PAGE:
Viewing the work flow of AM in this context reveals a puzzle: the current process for allocating build requirements to individual (potentially re-distributed) AM systems, and thereby configuring the AM supply chain, relies on isolated and disconnected decisions on the operator/technician level. This is not indicative of efficient manufacturing order execution and effective supply chains.

As a collaboration between the 3D Printing Research Group (3DPRG) and the Automated Scheduling and Planning Research Group (ASAP), both at the University of Nottingham, this project is exploring the feasibility of adopting an optimisation-based manufacturing execution methodology that complements the strengths of AM. Essentially, the idea is to replace the existing process by a combined automated “all-in-one” production planning tool driven by a set of interchangeable build volume packing and scheduling heuristics. Considering a wide range of general and location-related aspects, the tool allows the determination of the best AM system for a build request, including the benefits resulting from re-distribution.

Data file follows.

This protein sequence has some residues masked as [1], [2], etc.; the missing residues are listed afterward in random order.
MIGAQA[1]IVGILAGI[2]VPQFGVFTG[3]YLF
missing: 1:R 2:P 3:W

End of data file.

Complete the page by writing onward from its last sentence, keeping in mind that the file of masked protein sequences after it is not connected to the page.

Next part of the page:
The tool under development is called the 3D Packing Research Application Tool (yes, the acronym is “3DPackRAT”…). In essence, it is a custom developed manufacturing execution platform to explore and deploy various algorithms, heuristics and policies to optimise the work flow in AM, both for the centralised and re-distributed settings. This should allow the release of significant additional value by making the process more effective, potentially enabling adopters to leapfrog the gradual evolution of supply chain management in response to AM as a new technology. More information, including a video walk through of the demonstrator, is available on the project website.